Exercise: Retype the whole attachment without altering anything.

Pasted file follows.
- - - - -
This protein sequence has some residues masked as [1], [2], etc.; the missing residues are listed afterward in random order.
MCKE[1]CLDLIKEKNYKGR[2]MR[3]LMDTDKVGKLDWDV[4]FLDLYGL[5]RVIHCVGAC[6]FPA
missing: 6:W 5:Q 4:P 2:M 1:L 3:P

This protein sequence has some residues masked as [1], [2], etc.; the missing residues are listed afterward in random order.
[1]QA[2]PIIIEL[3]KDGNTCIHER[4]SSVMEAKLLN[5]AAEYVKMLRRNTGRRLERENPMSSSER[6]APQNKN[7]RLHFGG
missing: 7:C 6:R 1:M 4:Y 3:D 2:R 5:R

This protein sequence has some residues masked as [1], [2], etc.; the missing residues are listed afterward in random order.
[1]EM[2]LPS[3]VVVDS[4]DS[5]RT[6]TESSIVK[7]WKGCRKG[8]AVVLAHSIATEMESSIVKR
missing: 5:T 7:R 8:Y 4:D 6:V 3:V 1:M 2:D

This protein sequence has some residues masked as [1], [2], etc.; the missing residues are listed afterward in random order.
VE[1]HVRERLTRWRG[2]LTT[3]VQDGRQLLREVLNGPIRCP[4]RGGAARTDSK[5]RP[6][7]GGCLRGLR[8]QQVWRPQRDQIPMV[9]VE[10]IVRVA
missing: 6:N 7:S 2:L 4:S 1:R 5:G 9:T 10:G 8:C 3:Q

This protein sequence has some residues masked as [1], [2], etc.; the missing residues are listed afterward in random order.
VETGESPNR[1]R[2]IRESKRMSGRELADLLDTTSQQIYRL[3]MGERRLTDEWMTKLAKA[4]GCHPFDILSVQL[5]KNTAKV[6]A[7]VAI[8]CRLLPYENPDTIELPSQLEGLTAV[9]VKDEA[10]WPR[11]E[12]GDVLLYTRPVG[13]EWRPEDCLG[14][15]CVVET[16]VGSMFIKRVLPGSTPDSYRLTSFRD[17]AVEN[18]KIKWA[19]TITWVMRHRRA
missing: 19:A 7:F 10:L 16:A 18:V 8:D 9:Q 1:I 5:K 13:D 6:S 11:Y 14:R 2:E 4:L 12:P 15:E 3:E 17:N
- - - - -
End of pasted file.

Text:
This protein sequence has some residues masked as [1], [2], etc.; the missing residues are listed afterward in random order.
MCKE[1]CLDLIKEKNYKGR[2]MR[3]LMDTDKVGKLDWDV[4]FLDLYGL[5]RVIHCVGAC[6]FPA
missing: 6:W 5:Q 4:P 2:M 1:L 3:P

This protein sequence has some residues masked as [1], [2], etc.; the missing residues are listed afterward in random order.
[1]QA[2]PIIIEL[3]KDGNTCIHER[4]SSVMEAKLLN[5]AAEYVKMLRRNTGRRLERENPMSSSER[6]APQNKN[7]RLHFGG
missing: 7:C 6:R 1:M 4:Y 3:D 2:R 5:R

This protein sequence has some residues masked as [1], [2], etc.; the missing residues are listed afterward in random order.
[1]EM[2]LPS[3]VVVDS[4]DS[5]RT[6]TESSIVK[7]WKGCRKG[8]AVVLAHSIATEMESSIVKR
missing: 5:T 7:R 8:Y 4:D 6:V 3:V 1:M 2:D

This protein sequence has some residues masked as [1], [2], etc.; the missing residues are listed afterward in random order.
VE[1]HVRERLTRWRG[2]LTT[3]VQDGRQLLREVLNGPIRCP[4]RGGAARTDSK[5]RP[6][7]GGCLRGLR[8]QQVWRPQRDQIPMV[9]VE[10]IVRVA
missing: 6:N 7:S 2:L 4:S 1:R 5:G 9:T 10:G 8:C 3:Q

This protein sequence has some residues masked as [1], [2], etc.; the missing residues are listed afterward in random order.
VETGESPNR[1]R[2]IRESKRMSGRELADLLDTTSQQIYRL[3]MGERRLTDEWMTKLAKA[4]GCHPFDILSVQL[5]KNTAKV[6]A[7]VAI[8]CRLLPYENPDTIELPSQLEGLTAV[9]VKDEA[10]WPR[11]E[12]GDVLLYTRPVG[13]EWRPEDCLG[14][15]CVVET[16]VGSMFIKRVLPGSTPDSYRLTSFRD[17]AVEN[18]KIKWA[19]TITWVMRHRRA
missing: 19:A 7:F 10:L 16:A 18:V 8:D 9:Q 1:I 5:K 13:D 6:S 11:Y 14:R 2:E 4:L 12:P 15:E 3:E 17:N